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Opinion: Why Military Might Alone Not Enough To Wipe Out Boko Haram


By Prof. R. A. Ipinyomi, University of Ilorin, Nigeria – Since General Muhammad Buhari of Nigeria officially took office as President and Commander-in-Chief of Nigeria Army Forces on May 29, 2015 we have noticed his greater involvement in checkmating the dreaded Islamist sect Boko Haram and its insurgencies. He had been to two or more foreign countries in search of what looks like “seeking the cooperation” to combat the insurgents. He has also ordered the movement of military command headquarters possibly to Maiduguri and Sambisa Forest. He had attended the G-7 Summit that took place in Europe and putting the insecurity of his country in the front burner. We cannot over sound the insurgencies caused either by Boko Haram, ISIS, Al-Qaida, pipe line venders, delta militants, kidnappers, day and night armed robbers, ritual killers or religious intolerance. While we sympathize with President Buhari, recognize his zeal for Nigerians, a well trained and loyal Nigerian military general and a friend of victims of these insurgencies we must also caution and advise him.

Let us clear the air on “who and who” may be serving or supporting these insurgents with particular reference to Boko Haram. The public perception and insinuation remain that those who promised to make the administration of former President Jonathan ungovernable must have been the same activists in Boko Haram. The 2009 uprising of Boko Haram increased violence was not read as change in the Boko Haram leadership but the coincidence with change from Yar’Adua to Jonathan, or from a Muslim to a Christian president. There is no doubt that there is a lot of confounding in the two movements but we should explain the factor of changing from a moderate (Yusuf) leader to a more extreme (Shekarau) in Boko Haram, which ought to be studied and digested.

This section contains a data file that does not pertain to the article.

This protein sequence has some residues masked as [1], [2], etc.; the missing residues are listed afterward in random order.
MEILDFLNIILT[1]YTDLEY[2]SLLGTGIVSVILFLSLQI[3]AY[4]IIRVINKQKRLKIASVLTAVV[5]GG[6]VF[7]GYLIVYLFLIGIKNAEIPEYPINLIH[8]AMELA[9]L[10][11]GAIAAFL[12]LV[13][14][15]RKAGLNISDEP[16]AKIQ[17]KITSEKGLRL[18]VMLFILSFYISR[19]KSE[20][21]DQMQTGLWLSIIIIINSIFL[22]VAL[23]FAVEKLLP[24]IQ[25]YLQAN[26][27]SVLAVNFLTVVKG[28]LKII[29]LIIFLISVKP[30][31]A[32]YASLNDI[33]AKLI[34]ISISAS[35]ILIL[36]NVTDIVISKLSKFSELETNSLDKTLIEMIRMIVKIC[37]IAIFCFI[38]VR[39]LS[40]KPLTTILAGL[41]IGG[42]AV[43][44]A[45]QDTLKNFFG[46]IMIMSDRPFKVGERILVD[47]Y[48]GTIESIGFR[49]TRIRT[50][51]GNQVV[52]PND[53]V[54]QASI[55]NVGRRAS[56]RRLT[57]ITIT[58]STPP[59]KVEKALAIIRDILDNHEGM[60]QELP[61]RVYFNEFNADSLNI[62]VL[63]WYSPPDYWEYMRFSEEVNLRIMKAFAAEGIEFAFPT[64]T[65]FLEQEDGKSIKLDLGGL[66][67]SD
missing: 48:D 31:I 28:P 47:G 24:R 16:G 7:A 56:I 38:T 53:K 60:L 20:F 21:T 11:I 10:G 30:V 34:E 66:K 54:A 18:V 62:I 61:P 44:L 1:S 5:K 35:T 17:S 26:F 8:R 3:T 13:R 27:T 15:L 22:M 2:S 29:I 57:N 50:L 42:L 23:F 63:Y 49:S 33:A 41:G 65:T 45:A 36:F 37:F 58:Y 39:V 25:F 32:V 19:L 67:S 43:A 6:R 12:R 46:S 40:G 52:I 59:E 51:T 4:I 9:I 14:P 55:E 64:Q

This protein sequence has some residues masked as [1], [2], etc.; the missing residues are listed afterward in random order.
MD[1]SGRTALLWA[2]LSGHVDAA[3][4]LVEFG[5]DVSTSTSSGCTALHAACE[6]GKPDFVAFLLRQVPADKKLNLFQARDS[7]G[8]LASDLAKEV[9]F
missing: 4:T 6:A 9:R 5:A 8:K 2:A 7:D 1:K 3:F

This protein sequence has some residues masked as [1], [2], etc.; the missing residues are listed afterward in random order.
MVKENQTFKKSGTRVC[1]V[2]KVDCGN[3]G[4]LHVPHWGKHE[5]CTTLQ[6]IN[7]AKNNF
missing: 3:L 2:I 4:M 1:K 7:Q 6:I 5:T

We may also stress to the new Nigerian leaders that fighting radical religious beliefs and extremist ideology has never been an easy task for any nation. A Muslim friend told me that, “Many of those who write on radicalization among Muslims confuse the true values of the Islamic faith and mentality with extremism. They ignore the fact that for the average Muslims, Islam is the basis and context of their thoughts, feelings and behaviour.  It touches every aspect of their lives; it inspires them, guides them in their relationship with rulers and officials, provides a framework for everyday actions, and leads them to improve their personal behavior and to raise their moral values and ethical standards. Further more in Islam politics and government are viewed as constituting a single sphere of the religion. Among the concepts that govern the relationship between the ruler and the ruled, and Muslims and non-Muslims, are duties of hearing and obedience, the pledge of allegiance, loyalty to Muslims and prohibition of allegiance to non-Muslims regarded as enemies, the promotion of virtue and the prevention of vice, assisting the nonbelievers against the believers, the concept of judgment, and the obligation of applying the Shariah as God’s Law”. We however believe that in order to avoid making mistakes that can damage the image of Islam and distort its provisions, these points and other concepts must be understood properly according to the correct interpretation in Islam. The adoption of narrow, erroneous or extremist interpretations of these concepts have been used to justify a widespread campaign of violence against governments, non Muslims and civilians in the name of Islam. The war against Boko Haram insurgents has therefore many components, fighting the physical beings and the violent acts that are visible in then, fighting the spiritual ideologies hidden and invisible, fighting views and social norms perceived by them as abnormal conducts like dressing (especially women), or fighting general injustices in the societies. One class of weapons cannot solve every problem.